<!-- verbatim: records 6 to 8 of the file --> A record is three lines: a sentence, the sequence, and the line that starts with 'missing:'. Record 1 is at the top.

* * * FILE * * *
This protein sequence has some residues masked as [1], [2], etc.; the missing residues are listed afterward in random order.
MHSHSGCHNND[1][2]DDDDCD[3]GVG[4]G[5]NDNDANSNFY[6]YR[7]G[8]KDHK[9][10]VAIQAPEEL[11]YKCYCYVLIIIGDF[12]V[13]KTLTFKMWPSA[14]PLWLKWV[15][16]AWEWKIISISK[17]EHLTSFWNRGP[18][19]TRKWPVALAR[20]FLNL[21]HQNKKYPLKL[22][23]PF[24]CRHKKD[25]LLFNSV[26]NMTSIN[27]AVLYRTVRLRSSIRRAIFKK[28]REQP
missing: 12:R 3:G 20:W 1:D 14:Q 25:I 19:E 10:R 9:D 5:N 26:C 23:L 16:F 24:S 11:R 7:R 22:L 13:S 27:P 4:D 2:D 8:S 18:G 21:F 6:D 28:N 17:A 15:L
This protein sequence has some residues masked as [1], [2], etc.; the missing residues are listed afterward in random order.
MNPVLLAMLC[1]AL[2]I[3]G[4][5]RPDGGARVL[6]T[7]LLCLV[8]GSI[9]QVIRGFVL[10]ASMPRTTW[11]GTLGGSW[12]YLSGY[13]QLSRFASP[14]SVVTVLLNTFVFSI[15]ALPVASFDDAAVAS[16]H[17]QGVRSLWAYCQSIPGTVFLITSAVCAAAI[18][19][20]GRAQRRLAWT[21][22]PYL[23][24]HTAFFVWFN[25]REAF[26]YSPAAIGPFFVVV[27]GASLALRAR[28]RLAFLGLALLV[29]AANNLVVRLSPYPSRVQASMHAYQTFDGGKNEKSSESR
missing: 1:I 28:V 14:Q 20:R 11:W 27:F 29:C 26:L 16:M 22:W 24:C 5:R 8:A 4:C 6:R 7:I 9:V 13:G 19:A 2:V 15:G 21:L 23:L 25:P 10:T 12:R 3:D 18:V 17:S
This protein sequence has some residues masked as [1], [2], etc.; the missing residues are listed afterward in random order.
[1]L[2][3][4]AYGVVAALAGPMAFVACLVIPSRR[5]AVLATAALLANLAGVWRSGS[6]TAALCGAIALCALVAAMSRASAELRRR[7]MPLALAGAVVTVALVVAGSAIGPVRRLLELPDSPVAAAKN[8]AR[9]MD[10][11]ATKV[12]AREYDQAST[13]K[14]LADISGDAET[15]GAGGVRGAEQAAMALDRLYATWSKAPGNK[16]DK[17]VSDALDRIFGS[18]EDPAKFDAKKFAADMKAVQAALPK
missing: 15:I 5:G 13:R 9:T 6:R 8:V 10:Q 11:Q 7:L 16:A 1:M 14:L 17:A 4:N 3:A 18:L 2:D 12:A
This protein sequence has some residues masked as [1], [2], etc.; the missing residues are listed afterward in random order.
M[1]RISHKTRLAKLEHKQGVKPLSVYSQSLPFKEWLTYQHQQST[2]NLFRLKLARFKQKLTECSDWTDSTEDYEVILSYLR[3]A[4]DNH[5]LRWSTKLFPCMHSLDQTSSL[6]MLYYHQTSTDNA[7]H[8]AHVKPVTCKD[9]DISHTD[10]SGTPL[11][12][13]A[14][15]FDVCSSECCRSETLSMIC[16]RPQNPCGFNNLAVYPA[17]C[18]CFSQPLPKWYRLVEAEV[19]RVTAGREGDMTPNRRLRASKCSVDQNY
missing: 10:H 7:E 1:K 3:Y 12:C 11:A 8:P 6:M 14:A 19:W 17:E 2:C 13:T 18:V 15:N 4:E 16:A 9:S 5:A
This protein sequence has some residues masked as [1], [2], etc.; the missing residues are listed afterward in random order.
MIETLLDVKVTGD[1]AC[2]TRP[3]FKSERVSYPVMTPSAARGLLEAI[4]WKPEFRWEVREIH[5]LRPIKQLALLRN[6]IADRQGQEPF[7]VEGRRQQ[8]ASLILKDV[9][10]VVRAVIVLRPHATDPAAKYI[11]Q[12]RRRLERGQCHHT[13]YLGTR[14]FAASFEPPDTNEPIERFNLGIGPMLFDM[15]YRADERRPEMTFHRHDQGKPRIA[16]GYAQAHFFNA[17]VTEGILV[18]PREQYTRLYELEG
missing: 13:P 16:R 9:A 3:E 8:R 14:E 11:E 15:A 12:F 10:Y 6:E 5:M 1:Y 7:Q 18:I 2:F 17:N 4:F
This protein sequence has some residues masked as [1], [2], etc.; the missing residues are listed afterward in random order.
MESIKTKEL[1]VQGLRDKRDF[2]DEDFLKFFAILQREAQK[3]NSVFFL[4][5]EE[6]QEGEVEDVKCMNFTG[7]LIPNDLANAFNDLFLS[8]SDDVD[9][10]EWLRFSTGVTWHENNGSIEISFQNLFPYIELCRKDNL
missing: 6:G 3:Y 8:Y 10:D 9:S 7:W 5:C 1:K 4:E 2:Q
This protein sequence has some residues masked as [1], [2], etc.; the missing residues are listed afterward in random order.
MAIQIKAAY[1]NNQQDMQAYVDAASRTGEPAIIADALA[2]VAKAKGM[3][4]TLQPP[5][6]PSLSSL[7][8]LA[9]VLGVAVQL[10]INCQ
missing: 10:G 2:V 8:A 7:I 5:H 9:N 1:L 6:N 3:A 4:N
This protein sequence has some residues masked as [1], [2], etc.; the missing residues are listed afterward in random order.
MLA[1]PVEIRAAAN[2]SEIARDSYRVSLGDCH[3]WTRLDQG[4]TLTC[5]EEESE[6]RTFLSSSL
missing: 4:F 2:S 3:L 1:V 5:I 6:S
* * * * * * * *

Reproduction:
This protein sequence has some residues masked as [1], [2], etc.; the missing residues are listed afterward in random order.
MESIKTKEL[1]VQGLRDKRDF[2]DEDFLKFFAILQREAQK[3]NSVFFL[4][5]EE[6]QEGEVEDVKCMNFTG[7]LIPNDLANAFNDLFLS[8]SDDVD[9][10]EWLRFSTGVTWHENNGSIEISFQNLFPYIELCRKDNL
missing: 6:G 3:Y 8:Y 10:D 9:S 7:W 5:C 1:K 4:E 2:Q
This protein sequence has some residues masked as [1], [2], etc.; the missing residues are listed afterward in random order.
MAIQIKAAY[1]NNQQDMQAYVDAASRTGEPAIIADALA[2]VAKAKGM[3][4]TLQPP[5][6]PSLSSL[7][8]LA[9]VLGVAVQL[10]INCQ
missing: 10:G 2:V 8:A 7:I 5:H 9:N 1:L 6:N 3:A 4:N
This protein sequence has some residues masked as [1], [2], etc.; the missing residues are listed afterward in random order.
MLA[1]PVEIRAAAN[2]SEIARDSYRVSLGDCH[3]WTRLDQG[4]TLTC[5]EEESE[6]RTFLSSSL
missing: 4:F 2:S 3:L 1:V 5:I 6:S